A microbiologist from St. Boniface Hospital was frustrated by the inefficient and ill-informed treatment he says he received when trying to book an appointment for a COVID-19 vaccine.
Dr. Philippe Lagacé-Wiens works in a lab that tests for COVID-19 and he is in contact with patients who have the virus. The Manitoba government expanded its immunization eligibility criteria Tuesday to include health-care workers who come in contact with patients and handle COVID-19 specimens in a laboratory, making Lagacé-Wiens eligible to receive his first dose of the Pfizer-BioNTech vaccine.
But when he called to book his time, the microbiologist was told he did not qualify because the person on the other end of the line did not have the updated screening tool.
“I pleaded with her to look at the website, I pleaded with her for a supervisor to talk to about this,” Lagacé-Wiens said. “She informed me that her supervisor was the government of Manitoba.”
With the exception of First Nations and personal care homes in Manitoba, which will be receiving doses of the Moderna vaccine in the coming days and weeks, only certain health-care workers are eligible to receive the COVID-19 vaccine.
Currently, health-care workers who come in direct contact with patients and work in critical care units, COVID-19 immunization or testing sites, labs handling COVID-19 specimens, a designated COVID-19 hospital ward, or a correctional facility are eligible for the vaccine.
For those workers there is no age restriction. But only acute and long-term care facility workers who were born by Dec. 31, 1975, are eligible.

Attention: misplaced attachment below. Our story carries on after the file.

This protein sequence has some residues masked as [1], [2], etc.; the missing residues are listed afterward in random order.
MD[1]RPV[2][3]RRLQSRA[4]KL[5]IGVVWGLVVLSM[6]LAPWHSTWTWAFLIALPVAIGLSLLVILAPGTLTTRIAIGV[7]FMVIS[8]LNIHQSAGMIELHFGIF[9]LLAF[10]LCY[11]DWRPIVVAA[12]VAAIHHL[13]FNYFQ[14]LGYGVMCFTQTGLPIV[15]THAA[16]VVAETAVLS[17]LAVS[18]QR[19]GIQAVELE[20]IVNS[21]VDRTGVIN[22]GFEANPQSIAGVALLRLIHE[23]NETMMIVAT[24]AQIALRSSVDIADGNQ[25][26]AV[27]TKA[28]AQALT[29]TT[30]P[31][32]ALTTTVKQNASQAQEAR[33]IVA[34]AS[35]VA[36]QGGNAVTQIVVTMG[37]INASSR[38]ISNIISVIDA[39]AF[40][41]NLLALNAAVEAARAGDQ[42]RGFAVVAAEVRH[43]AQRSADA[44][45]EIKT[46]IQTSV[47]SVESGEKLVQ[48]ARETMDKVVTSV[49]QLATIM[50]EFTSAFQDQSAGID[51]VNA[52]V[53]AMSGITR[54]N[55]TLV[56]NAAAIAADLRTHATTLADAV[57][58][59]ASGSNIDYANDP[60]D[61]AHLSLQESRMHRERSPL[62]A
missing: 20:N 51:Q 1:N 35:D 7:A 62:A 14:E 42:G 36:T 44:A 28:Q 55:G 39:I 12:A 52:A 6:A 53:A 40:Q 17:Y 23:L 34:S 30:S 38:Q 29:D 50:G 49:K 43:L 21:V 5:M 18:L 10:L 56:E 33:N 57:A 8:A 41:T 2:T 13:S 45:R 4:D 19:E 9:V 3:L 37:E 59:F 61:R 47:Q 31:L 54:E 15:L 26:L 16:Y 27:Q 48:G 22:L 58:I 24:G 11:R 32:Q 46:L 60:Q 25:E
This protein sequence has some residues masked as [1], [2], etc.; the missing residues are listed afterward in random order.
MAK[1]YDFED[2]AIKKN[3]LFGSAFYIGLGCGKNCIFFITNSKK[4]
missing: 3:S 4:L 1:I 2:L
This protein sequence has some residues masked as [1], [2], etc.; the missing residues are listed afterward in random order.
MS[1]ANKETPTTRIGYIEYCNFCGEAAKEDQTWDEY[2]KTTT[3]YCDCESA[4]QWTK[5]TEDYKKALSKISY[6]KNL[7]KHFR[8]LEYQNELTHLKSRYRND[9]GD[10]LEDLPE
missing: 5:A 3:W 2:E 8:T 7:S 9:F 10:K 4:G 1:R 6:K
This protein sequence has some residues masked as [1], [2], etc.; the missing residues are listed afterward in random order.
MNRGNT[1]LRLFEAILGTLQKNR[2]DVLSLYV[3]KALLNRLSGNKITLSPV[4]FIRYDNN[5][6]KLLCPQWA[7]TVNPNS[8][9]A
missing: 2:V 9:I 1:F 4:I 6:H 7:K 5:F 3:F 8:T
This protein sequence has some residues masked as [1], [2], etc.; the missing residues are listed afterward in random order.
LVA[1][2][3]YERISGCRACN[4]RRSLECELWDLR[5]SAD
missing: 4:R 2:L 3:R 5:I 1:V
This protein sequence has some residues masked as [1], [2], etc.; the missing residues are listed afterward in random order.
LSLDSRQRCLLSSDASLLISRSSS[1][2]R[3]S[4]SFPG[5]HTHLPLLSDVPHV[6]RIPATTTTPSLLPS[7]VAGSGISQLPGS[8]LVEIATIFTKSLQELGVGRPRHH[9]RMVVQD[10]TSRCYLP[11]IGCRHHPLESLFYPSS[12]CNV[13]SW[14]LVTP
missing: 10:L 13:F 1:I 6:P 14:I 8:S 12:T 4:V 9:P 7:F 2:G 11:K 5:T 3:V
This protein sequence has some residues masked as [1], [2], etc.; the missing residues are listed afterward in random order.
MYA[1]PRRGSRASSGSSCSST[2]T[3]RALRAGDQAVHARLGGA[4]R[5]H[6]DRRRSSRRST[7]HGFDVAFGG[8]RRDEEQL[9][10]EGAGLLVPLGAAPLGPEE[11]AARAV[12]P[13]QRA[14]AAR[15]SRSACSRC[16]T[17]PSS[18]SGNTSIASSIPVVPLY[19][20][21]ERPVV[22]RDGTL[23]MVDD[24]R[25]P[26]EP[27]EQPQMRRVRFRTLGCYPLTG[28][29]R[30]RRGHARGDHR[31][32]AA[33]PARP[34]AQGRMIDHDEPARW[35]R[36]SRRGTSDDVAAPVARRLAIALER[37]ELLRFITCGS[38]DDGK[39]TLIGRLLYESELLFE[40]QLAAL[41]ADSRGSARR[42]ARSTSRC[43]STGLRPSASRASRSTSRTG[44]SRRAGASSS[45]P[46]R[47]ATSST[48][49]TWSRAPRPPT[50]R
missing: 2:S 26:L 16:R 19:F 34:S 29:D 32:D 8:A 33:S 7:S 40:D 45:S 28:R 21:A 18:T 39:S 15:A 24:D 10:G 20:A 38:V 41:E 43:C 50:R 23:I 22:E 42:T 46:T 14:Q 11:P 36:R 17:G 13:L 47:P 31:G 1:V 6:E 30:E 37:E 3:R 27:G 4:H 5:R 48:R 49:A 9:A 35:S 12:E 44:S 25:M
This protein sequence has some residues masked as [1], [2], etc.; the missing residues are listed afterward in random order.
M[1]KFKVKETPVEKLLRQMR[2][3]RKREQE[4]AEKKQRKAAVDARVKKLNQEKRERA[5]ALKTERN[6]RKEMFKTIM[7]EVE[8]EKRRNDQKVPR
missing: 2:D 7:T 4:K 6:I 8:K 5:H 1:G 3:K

When Lagacé-Wiens called Tuesday, he was on hold for 90 minutes before the operator denied him for not being born before 1976.
Lagacé-Wiens tried explaining that there had been a change. The woman said she could schedule him in, but she would have to mark Lagacé-Wiens as ineligible and he could be issued a fine when he arrived for his appointment, he said.
“I was very tempted to say, ‘Yes, schedule me,’ because I knew in my heart that I was eligible. But I didn’t want to create any trouble. So in the end, we had to part ways.”
Most Manitobans understand that only certain portions of the population are currently eligible for the vaccine and are following that criteria, a provincial government spokesperson said via email.
“While we have heard reports that there may have been a very small number of people who have tried to get around this process, there is nothing that indicates this is a significant problem and we do not have any stats to provide,” the spokesperson said.
“We investigate all complaints and have put a process in place that will audit compliance with eligibility criteria.”
Determined, Lagacé-Wiens again called to book his appointment at 6 a.m. Wednesday morning and was on hold for 45 minutes until someone picked up. The other person on the line had the updated screening tool, but they almost excluded him again, Lagacé-Wiens said.
“They didn’t ask the next set of questions — the new ones,” he said, adding that Wednesday’s call went generally better.
Lagacé-Wiens appreciates being able to get the vaccine so early, but he believes the process could be more efficient.
“There has been no clarity, or very limited clarity, about who’s eligible,” he said. “What is the definition of patient contact or patient care?
“Ask me whether or not housekeeping staff on a COVID ward is at risk of transmitting and acquiring COVID. I’ll tell you, absolutely. They should be a priority. But because they are not deemed patient care, they’re not eligible.”
Lagacé-Wiens has colleagues who are eligible for an immunization appointment but have given up because they were on hold for hours, he said.
The trend doesn’t bode well for the immunization program as it begins opening up to more of the public, he said.
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